[Updated 2012-01-13].
As I began to write my Decoded Science article, "An Introduction to Conditional Probability in Mathematics", I wanted to achieve two online writing tasks.

First, I had to test the HTML for the "is an element of" symbol. Second, I wished to lay claim to my original "artwork" based on a spreadsheet I developed.

The Element Symbol in HTML

This is the "Custom HTML" widget as provided by Weebly.

My first guess is that the "Element" symbol might be an ampersand followed by "elem;". Here goes: ( &elem; ).

Success or fail? FAIL!

I then researched this in a reference site. It should be an ampersand followed by "isin;" ("is in"). Here is is: ( ∈ ). SUCCESS!

I based this test on a WordPress plug-in for symbols that calls the Euro coin symbol an ampersand followed by "euro;". Here goes: ( € ).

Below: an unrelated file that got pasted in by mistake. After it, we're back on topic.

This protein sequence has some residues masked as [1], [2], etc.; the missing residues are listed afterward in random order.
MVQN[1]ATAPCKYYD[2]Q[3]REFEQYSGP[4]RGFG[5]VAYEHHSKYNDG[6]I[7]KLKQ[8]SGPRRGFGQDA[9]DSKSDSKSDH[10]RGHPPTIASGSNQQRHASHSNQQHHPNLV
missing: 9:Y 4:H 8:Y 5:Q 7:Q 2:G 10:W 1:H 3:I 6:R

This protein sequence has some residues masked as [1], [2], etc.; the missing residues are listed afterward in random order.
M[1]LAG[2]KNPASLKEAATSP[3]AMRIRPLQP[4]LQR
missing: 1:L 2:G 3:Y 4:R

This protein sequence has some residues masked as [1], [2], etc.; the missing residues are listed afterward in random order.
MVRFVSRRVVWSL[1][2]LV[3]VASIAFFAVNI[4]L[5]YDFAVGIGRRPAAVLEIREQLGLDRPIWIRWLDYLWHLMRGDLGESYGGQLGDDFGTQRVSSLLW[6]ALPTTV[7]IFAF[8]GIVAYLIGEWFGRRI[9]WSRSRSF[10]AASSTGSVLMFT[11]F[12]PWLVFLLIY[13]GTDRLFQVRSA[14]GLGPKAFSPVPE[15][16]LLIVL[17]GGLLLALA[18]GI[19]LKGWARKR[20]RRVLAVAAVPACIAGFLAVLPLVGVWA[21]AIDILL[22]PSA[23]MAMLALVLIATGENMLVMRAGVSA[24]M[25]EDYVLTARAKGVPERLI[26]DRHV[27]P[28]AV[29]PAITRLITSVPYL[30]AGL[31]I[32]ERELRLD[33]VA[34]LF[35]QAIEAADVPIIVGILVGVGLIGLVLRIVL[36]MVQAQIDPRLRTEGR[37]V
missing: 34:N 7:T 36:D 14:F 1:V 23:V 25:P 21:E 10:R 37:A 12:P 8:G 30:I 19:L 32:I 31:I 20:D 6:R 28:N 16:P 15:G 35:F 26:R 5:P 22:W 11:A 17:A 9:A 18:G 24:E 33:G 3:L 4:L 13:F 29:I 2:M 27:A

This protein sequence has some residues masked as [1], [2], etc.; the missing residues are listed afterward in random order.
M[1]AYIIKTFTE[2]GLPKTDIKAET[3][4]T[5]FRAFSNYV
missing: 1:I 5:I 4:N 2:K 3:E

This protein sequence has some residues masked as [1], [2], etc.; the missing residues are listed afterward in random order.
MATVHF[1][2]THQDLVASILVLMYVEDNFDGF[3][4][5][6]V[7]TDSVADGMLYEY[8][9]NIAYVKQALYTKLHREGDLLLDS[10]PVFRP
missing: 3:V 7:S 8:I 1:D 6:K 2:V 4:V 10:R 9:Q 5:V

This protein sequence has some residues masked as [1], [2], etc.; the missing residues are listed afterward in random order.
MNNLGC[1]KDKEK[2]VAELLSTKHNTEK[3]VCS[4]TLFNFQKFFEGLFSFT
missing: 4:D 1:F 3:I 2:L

I Hereby Claim Original Artwork

"Conditional Sum of Two Dice", image by Mike DeHaan
Claiming original artwork is simple: just be the first to post your home-made image online.

As always, I also promote my article in DeHaan Services ("Introducing the Math of Conditional Probability") and in my Xanga blog ("Starting with Conditional Probability").

(Updated 2012-01-17) As I explain in "Preview of Non-Commutative Conditional Probability", I will also include a link to one article that I used for reference:
Weisstein, Eric W. "Conditional Probability". MathWorld--A Wolfram Web Resource.

Writing Tip

Today's writing tip is: do your research if you need something. I found the "element is in" symbol in the W3Schools site's "HTML Symbol Entities Reference" page.

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    Mike DeHaan

    Mike DeHaan began writing professionally in 2010 as the sole proprietor of DeHaan Services.To see this information with the best background image, please refer to "About.Me",  befriend me at Facebook, or circle me at Google+.


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